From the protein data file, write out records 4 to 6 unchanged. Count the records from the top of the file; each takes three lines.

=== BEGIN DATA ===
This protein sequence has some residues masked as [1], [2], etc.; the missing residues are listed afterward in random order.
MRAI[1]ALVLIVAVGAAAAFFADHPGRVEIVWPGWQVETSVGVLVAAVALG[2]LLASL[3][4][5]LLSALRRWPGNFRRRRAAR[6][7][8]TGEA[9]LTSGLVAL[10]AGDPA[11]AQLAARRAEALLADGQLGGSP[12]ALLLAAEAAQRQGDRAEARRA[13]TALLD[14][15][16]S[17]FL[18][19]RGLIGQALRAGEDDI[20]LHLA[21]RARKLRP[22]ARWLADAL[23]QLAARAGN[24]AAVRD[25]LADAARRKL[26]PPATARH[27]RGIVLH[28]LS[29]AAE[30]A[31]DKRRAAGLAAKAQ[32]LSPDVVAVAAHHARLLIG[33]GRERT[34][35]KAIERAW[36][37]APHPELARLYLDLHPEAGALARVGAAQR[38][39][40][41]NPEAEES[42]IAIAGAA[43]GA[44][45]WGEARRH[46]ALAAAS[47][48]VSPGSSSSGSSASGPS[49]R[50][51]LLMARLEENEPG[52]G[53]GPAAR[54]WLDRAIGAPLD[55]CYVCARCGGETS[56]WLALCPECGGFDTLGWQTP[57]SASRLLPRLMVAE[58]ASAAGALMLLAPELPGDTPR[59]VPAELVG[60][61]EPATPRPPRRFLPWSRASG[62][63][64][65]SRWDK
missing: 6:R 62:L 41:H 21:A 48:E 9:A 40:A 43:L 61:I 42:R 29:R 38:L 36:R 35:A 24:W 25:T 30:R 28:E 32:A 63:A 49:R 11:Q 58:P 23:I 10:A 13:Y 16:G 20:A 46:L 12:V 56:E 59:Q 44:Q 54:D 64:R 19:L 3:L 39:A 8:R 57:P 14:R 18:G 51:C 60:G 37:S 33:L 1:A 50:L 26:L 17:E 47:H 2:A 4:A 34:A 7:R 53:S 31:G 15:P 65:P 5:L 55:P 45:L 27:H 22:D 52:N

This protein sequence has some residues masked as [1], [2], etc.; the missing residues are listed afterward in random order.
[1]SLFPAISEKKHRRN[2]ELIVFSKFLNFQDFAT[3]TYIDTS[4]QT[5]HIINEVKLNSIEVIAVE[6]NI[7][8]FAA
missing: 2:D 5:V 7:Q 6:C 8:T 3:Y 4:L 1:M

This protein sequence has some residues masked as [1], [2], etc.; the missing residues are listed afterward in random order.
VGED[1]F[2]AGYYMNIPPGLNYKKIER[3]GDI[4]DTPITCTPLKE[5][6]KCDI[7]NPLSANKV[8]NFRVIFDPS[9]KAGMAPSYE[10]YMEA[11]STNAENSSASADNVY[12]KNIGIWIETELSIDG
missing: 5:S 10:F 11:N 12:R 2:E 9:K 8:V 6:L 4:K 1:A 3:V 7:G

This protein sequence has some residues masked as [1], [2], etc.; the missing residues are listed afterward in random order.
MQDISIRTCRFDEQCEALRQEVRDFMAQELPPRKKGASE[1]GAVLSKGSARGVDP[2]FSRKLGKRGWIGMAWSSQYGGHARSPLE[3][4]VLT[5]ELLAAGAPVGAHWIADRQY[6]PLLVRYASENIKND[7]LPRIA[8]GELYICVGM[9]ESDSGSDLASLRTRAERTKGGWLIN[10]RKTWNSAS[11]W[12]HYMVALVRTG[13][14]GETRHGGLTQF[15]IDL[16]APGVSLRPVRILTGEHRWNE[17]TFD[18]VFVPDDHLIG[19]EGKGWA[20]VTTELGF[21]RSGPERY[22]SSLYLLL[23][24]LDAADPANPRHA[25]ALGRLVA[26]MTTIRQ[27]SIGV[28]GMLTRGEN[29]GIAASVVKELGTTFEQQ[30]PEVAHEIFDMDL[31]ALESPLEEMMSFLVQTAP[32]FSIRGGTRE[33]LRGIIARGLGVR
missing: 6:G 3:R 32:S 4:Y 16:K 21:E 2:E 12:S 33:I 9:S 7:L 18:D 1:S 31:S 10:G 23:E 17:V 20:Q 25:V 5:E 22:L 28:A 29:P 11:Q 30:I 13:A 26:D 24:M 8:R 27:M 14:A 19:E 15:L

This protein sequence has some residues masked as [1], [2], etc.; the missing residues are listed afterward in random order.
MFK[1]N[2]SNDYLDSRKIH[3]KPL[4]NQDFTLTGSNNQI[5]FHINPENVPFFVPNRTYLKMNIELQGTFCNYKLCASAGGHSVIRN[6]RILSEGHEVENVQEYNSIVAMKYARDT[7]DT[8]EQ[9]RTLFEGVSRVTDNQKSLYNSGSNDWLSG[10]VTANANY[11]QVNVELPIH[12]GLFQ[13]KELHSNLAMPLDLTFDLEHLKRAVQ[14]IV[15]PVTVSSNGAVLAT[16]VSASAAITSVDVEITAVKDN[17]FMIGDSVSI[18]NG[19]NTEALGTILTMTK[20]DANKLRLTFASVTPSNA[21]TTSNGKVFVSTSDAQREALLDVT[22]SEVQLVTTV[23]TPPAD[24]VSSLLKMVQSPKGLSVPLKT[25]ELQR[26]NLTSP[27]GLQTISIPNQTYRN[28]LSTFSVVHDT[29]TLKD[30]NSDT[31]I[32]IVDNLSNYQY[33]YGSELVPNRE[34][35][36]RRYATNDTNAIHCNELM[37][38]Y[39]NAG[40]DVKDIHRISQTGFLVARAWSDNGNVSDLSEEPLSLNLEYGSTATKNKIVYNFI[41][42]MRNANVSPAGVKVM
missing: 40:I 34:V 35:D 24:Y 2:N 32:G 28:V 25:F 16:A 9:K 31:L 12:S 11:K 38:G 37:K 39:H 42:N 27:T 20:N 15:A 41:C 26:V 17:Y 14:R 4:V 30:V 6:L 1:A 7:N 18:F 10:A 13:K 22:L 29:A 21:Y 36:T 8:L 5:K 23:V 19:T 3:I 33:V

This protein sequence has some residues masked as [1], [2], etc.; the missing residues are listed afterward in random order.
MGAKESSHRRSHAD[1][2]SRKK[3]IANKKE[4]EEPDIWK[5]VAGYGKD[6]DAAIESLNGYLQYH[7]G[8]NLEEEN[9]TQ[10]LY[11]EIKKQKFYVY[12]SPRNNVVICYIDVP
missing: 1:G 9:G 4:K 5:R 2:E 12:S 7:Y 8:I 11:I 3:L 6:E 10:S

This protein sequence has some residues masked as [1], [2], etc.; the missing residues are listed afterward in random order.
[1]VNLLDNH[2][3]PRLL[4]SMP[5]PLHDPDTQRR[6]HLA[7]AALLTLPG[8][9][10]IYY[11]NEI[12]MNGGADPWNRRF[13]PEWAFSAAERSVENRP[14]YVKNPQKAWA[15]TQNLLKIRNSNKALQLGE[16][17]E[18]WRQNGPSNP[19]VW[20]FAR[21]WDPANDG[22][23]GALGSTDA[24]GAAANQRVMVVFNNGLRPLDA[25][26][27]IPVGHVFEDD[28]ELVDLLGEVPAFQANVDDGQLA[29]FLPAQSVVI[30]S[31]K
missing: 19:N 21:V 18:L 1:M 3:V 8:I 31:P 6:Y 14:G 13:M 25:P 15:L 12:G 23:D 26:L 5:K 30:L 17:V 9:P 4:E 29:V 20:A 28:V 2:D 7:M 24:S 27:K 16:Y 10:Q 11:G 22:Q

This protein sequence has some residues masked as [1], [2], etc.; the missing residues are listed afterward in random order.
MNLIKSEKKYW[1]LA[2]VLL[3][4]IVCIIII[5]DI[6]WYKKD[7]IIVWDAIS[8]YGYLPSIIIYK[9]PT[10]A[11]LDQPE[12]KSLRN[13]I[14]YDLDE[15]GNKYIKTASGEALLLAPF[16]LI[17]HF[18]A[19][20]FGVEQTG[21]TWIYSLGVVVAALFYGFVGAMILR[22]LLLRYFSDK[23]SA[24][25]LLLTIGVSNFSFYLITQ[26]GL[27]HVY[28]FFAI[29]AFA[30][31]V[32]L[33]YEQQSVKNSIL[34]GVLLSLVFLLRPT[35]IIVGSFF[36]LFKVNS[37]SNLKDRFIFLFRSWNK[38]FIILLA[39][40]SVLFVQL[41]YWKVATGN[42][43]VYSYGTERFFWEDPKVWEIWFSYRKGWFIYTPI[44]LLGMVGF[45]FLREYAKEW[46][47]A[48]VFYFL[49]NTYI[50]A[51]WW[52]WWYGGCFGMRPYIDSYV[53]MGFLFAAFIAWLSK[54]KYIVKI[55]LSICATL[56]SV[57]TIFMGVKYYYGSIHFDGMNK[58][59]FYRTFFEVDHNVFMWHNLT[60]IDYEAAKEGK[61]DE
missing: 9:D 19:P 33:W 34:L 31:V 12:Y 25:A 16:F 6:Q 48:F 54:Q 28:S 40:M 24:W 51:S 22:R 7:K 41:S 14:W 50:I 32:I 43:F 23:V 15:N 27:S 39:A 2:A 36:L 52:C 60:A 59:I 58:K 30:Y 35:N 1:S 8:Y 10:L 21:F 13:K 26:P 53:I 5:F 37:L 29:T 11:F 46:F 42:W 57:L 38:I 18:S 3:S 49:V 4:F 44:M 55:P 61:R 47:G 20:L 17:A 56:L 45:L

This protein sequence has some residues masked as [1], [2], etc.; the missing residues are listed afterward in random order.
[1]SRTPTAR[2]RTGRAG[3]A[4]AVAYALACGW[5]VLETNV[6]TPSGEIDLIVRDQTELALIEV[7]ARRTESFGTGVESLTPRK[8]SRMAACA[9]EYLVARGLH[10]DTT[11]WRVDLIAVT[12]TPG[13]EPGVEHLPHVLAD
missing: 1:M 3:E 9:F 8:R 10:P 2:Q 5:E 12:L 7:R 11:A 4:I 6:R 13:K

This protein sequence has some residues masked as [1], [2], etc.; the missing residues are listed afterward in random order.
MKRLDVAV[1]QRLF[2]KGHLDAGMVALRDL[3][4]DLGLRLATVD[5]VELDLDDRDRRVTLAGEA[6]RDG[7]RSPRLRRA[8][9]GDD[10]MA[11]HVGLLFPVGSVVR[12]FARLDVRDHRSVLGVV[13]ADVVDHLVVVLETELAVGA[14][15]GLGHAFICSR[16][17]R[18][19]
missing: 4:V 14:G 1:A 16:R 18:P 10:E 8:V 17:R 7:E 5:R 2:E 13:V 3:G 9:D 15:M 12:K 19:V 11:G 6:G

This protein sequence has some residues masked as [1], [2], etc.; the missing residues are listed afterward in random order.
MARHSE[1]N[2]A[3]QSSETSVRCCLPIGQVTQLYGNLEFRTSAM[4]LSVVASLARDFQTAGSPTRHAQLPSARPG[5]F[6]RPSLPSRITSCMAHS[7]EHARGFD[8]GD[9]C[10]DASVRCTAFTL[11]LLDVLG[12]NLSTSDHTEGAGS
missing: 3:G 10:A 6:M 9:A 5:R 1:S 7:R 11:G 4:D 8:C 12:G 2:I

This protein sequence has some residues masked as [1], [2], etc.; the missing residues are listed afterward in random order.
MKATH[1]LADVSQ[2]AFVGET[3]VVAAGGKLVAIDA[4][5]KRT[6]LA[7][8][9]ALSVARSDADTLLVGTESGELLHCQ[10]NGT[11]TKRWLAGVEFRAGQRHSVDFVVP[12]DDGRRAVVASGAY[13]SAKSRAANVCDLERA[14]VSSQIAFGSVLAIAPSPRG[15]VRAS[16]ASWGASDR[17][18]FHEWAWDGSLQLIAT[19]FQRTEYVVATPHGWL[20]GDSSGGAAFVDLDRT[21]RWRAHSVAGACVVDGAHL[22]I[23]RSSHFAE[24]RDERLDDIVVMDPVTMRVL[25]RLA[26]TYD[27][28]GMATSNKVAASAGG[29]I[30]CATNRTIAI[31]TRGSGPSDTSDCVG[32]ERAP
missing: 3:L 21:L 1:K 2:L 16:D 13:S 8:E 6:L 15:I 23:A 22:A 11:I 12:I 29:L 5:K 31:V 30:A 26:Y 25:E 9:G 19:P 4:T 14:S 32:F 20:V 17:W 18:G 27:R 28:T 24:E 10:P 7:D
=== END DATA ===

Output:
This protein sequence has some residues masked as [1], [2], etc.; the missing residues are listed afterward in random order.
MQDISIRTCRFDEQCEALRQEVRDFMAQELPPRKKGASE[1]GAVLSKGSARGVDP[2]FSRKLGKRGWIGMAWSSQYGGHARSPLE[3][4]VLT[5]ELLAAGAPVGAHWIADRQY[6]PLLVRYASENIKND[7]LPRIA[8]GELYICVGM[9]ESDSGSDLASLRTRAERTKGGWLIN[10]RKTWNSAS[11]W[12]HYMVALVRTG[13][14]GETRHGGLTQF[15]IDL[16]APGVSLRPVRILTGEHRWNE[17]TFD[18]VFVPDDHLIG[19]EGKGWA[20]VTTELGF[21]RSGPERY[22]SSLYLLL[23][24]LDAADPANPRHA[25]ALGRLVA[26]MTTIRQ[27]SIGV[28]GMLTRGEN[29]GIAASVVKELGTTFEQQ[30]PEVAHEIFDMDL[31]ALESPLEEMMSFLVQTAP[32]FSIRGGTRE[33]LRGIIARGLGVR
missing: 6:G 3:R 32:S 4:Y 16:K 21:E 2:E 12:S 33:I 9:S 7:L 18:D 1:S 31:S 10:G 23:E 17:V 20:Q 25:V 5:E 22:L 28:A 29:P 11:Q 30:I 13:A 26:D 24:M 8:R 27:M 14:A 19:E 15:L

This protein sequence has some residues masked as [1], [2], etc.; the missing residues are listed afterward in random order.
MFK[1]N[2]SNDYLDSRKIH[3]KPL[4]NQDFTLTGSNNQI[5]FHINPENVPFFVPNRTYLKMNIELQGTFCNYKLCASAGGHSVIRN[6]RILSEGHEVENVQEYNSIVAMKYARDT[7]DT[8]EQ[9]RTLFEGVSRVTDNQKSLYNSGSNDWLSG[10]VTANANY[11]QVNVELPIH[12]GLFQ[13]KELHSNLAMPLDLTFDLEHLKRAVQ[14]IV[15]PVTVSSNGAVLAT[16]VSASAAITSVDVEITAVKDN[17]FMIGDSVSI[18]NG[19]NTEALGTILTMTK[20]DANKLRLTFASVTPSNA[21]TTSNGKVFVSTSDAQREALLDVT[22]SEVQLVTTV[23]TPPAD[24]VSSLLKMVQSPKGLSVPLKT[25]ELQR[26]NLTSP[27]GLQTISIPNQTYRN[28]LSTFSVVHDT[29]TLKD[30]NSDT[31]I[32]IVDNLSNYQY[33]YGSELVPNRE[34][35][36]RRYATNDTNAIHCNELM[37][38]Y[39]NAG[40]DVKDIHRISQTGFLVARAWSDNGNVSDLSEEPLSLNLEYGSTATKNKIVYNFI[41][42]MRNANVSPAGVKVM
missing: 40:I 34:V 35:D 24:Y 2:N 32:G 28:V 25:F 16:A 9:K 31:L 12:S 11:K 38:G 37:K 39:H 42:N 27:T 20:N 15:A 41:C 26:V 17:Y 14:R 4:V 30:V 6:L 1:A 7:N 18:F 10:A 13:K 22:L 29:A 21:Y 36:T 8:L 5:K 23:V 19:T 3:I 33:V

This protein sequence has some residues masked as [1], [2], etc.; the missing residues are listed afterward in random order.
MGAKESSHRRSHAD[1][2]SRKK[3]IANKKE[4]EEPDIWK[5]VAGYGKD[6]DAAIESLNGYLQYH[7]G[8]NLEEEN[9]TQ[10]LY[11]EIKKQKFYVY[12]SPRNNVVICYIDVP
missing: 1:G 9:G 4:K 5:R 2:E 12:S 7:Y 8:I 11:I 3:L 6:E 10:S